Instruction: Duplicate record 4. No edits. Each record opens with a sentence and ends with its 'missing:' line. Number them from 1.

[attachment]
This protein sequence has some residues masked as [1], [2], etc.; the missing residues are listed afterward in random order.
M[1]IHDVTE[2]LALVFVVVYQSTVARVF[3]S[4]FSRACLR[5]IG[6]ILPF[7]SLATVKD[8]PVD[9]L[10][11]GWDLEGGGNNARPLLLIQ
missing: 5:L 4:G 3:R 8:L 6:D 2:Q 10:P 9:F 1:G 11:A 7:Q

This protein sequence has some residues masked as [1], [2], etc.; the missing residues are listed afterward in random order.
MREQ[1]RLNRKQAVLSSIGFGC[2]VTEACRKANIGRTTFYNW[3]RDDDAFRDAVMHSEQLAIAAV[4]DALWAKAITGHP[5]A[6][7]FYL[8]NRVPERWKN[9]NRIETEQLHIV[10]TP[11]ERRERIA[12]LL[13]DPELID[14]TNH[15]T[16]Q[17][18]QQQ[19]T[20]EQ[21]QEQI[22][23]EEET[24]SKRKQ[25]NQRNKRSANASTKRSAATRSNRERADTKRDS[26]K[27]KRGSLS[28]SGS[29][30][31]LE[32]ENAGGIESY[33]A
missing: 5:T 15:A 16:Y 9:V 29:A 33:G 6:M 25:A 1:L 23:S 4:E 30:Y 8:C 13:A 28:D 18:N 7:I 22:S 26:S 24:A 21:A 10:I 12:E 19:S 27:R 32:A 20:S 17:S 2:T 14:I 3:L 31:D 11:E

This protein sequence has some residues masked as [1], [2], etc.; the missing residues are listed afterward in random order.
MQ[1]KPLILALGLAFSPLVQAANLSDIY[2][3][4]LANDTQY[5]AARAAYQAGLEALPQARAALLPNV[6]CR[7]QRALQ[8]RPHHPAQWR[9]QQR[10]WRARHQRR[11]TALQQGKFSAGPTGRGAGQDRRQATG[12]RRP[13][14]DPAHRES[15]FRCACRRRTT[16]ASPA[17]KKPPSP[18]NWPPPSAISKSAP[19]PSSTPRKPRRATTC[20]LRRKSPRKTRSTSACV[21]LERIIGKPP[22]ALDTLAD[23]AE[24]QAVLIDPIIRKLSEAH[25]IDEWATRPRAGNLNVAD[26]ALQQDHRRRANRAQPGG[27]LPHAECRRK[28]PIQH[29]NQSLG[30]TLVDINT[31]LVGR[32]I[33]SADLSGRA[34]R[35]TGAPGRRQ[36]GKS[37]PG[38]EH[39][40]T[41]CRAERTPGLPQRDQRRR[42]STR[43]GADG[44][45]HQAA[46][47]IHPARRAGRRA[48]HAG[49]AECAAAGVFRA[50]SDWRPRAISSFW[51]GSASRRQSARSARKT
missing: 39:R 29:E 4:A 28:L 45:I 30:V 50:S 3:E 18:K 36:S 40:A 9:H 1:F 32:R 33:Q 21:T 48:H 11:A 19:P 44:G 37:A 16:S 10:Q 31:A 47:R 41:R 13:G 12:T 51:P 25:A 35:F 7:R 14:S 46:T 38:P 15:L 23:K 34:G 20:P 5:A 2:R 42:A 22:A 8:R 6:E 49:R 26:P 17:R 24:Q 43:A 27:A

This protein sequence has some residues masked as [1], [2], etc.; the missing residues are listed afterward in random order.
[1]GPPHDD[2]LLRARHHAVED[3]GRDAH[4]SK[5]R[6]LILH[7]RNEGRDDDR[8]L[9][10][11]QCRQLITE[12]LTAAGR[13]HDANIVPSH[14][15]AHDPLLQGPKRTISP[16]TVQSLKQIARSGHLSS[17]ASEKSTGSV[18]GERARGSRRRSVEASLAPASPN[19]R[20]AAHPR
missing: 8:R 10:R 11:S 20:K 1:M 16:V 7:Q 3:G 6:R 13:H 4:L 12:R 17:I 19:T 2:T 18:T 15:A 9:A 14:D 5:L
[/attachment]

This protein sequence has some residues masked as [1], [2], etc.; the missing residues are listed afterward in random order.
[1]GPPHDD[2]LLRARHHAVED[3]GRDAH[4]SK[5]R[6]LILH[7]RNEGRDDDR[8]L[9][10][11]QCRQLITE[12]LTAAGR[13]HDANIVPSH[14][15]AHDPLLQGPKRTISP[16]TVQSLKQIARSGHLSS[17]ASEKSTGSV[18]GERARGSRRRSVEASLAPASPN[19]R[20]AAHPR
missing: 8:R 10:R 11:S 20:K 1:M 16:V 7:Q 3:G 6:R 13:H 4:L 12:R 17:I 19:T 2:T 18:T 15:A 9:A 14:D 5:L